One of the world’s most coveted illustrators recently made a stopover in Basel.
A pair of socks, with a few ink lines transformed to a hungry dinosaur; a cyclist sketched on a taxi window filmed on his ride through the big apple, a portrait made of beard stubbles.
Add to that normal illustrations and vivid aquarelles from various destinations around the world.
To define Christoph Niemann, who has made more than 20 covers for The New Yorker, is not an easy feat.
His richness in methods is a conscious decision in order to be as wide as possible, using the methods and materials demanded by the feeling he wants to transmit.
However they all have something in common. Whether using a pen, cookie dough or potato print, the illustrations are about reduction to the max, like when he is able to use only one or two Lego blocks to illustrate either a taxi, a piece of sushi or the Flatiron building. And they all contain the absurdity of life, love and Niemann’s self-confessed agony of creation.
In May Christoph Niemann held the opening speech for the on-going exhibition »Living in a Box: Design and Comics« running until 20 October 2019 at the Vitra Schaudepot.
In this exhibition the Vitra Design Museum together with its curator Erika Pinner explores the world of comics and their relationship to design. As you might know, Berlin-based Niemann is no stranger to the Basel audience.
In 2017, he exhibited at the Cartoon Museum in St. Alban-Vorstadt and illustrated the cover for Vitra’s coveted Hello Robot exhibition.
During Niemann’s presentation, enriched by a slideshow, I am completely floored by his imagination. How he combines everyday objects with seemingly simple lines, and then photographing them for the final illustration.
A couple of bananas become a horse’s arse, a poppy seed bun becomes a stubbled cheek, an espresso cup a sleepy head.
He is equally comfortable with aptly depicting morning fatigue as well as heavier subjects like Guantanamo, Donald Trump and war. If you can sense an American theme here, that is correct.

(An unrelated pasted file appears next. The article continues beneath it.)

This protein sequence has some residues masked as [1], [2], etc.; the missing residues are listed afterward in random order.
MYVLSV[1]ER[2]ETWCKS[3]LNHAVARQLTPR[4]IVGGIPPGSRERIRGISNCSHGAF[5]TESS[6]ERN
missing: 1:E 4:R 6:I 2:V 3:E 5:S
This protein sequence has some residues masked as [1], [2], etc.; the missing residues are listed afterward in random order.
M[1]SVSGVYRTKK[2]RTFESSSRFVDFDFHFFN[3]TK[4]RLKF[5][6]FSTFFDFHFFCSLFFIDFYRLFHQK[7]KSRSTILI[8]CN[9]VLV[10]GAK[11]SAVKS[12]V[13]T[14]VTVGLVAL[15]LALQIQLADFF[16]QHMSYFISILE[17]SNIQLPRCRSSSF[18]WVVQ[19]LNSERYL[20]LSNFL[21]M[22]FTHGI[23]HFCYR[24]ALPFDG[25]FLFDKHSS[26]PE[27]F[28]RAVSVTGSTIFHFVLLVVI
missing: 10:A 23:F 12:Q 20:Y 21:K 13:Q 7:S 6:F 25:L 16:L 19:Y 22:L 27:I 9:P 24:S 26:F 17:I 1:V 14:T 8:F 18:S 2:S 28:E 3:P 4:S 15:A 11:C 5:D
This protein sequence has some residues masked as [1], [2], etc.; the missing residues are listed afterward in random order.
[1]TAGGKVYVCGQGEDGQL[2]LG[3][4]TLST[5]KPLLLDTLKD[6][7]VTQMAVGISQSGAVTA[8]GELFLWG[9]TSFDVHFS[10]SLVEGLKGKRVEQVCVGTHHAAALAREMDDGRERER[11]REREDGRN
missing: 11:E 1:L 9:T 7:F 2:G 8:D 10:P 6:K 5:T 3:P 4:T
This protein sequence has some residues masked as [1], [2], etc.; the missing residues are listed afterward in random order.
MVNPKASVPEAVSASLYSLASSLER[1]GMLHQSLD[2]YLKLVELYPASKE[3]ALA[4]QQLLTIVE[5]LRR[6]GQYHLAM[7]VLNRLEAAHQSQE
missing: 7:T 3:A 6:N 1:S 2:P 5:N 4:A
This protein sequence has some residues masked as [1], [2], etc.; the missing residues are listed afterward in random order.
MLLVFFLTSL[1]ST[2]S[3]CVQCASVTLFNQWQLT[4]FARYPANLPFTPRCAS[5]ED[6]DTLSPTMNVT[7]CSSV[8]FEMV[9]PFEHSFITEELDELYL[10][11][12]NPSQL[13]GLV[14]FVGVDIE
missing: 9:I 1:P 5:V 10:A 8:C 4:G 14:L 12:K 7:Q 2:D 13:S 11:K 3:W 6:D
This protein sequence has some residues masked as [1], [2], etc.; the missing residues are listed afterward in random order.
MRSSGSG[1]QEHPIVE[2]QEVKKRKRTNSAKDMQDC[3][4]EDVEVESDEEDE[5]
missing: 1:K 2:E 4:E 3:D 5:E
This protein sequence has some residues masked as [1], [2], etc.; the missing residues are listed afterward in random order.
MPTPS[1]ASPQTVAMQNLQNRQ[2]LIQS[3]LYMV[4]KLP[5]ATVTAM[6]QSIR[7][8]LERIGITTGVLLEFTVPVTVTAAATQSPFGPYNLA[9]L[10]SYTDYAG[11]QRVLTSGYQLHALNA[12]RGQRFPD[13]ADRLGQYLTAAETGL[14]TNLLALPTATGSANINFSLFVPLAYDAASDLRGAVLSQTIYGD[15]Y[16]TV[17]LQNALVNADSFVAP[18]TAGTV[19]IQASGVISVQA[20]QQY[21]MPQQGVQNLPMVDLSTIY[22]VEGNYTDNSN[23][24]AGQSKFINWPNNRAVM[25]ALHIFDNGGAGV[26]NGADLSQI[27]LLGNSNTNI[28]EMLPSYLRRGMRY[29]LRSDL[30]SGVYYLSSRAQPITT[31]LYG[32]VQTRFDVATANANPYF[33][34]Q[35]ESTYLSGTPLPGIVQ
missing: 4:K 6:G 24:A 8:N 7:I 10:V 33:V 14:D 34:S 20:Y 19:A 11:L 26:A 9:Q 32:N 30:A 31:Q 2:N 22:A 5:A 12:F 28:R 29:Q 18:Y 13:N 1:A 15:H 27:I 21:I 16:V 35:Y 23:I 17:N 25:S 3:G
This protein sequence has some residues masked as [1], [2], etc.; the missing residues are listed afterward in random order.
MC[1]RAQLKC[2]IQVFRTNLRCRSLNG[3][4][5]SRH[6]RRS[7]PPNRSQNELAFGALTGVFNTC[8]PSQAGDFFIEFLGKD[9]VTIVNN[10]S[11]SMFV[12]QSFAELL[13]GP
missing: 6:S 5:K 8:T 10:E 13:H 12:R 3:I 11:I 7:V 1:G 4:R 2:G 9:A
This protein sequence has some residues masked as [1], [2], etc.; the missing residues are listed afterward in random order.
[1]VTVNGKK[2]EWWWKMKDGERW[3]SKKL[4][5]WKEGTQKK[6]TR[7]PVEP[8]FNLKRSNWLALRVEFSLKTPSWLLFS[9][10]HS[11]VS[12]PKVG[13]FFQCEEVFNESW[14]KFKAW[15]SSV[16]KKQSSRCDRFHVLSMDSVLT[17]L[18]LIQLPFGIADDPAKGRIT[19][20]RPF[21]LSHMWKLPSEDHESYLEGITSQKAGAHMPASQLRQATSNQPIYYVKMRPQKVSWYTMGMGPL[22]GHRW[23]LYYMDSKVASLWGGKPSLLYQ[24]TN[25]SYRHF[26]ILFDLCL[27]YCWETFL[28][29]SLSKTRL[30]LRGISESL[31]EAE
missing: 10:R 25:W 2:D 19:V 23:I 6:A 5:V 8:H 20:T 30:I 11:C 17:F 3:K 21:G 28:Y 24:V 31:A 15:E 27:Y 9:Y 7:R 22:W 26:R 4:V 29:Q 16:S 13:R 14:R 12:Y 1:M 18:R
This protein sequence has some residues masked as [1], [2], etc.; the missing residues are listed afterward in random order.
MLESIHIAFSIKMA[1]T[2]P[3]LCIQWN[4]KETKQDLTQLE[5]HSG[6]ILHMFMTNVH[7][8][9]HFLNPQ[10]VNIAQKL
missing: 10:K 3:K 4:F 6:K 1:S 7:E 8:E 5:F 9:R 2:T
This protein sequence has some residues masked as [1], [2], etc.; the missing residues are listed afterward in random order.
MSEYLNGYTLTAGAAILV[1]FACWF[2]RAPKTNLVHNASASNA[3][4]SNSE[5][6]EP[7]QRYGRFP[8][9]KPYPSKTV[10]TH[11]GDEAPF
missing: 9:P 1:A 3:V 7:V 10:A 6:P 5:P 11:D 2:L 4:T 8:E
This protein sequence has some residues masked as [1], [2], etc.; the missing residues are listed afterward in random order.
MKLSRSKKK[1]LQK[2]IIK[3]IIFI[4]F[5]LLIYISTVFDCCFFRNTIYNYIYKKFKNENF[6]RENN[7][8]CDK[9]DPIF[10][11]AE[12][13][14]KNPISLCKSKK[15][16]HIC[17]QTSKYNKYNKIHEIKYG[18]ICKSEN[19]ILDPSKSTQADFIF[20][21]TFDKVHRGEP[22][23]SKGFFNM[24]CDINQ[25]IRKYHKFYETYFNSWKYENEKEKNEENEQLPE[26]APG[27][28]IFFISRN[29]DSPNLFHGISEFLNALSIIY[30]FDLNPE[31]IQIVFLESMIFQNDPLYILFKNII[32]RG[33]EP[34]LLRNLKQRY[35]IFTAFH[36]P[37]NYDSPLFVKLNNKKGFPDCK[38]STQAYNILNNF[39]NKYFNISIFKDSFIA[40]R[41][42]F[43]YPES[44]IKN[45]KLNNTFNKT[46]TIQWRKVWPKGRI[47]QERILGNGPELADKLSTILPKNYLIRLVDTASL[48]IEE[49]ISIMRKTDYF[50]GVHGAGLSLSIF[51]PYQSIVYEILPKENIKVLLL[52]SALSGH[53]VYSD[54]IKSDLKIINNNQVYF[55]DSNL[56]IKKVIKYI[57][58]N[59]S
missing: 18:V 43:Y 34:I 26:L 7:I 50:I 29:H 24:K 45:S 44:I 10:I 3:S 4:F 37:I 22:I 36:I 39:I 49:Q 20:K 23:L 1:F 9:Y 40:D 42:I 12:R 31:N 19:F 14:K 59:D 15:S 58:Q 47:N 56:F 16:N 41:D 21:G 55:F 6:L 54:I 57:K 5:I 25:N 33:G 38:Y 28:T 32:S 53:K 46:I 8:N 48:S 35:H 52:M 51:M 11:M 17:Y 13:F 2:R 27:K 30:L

Niemann used to live in New York, which gave him several American clients, including Herman Miller, Google, The New Yorker and MoMA.
While using classical techniques, Niemann is also embracing new technologies, thus dissolving the borders between digital and analogue.
One example is the black and yellow The New Yorker cover of the New York subway. The iPad version makes it possible to turn it around in all directions, enabling you to follow the city from a subterranean rush hour towards the lofty peaks of the skyscrapers piercing the sky. Another one, custom made for VR-headsets, is a politically charged reportage-like story from the border between South and North Korea.
Last but not least, the dinosaur sock can also be read as a subconscious (?) flirt with his childhood, since one of his earliest drawings still adorning the wall at his mom’s place depicts an Indian riding a dinosaur.
Do you want to know more about Christoph Niemann? We highly recommend the Netflix documentary, where an episode of Abstract – the Art of Design is dedicated to him.
– Anders Modig
Anders Modig, based in Basel since 2013, has been a journalist for 15 years. He writes about watches and design for titles like Vanity Fair on Time, Hodinkee, Café and South China Morning Post.
He has been editor in chief of seven magazines and books, including the current annual design magazine True Design by Rado, and his company also organises events for clients like TAG Heuer, Zenith and Patek Philippe.
Illustration Credits: Christoph Niemann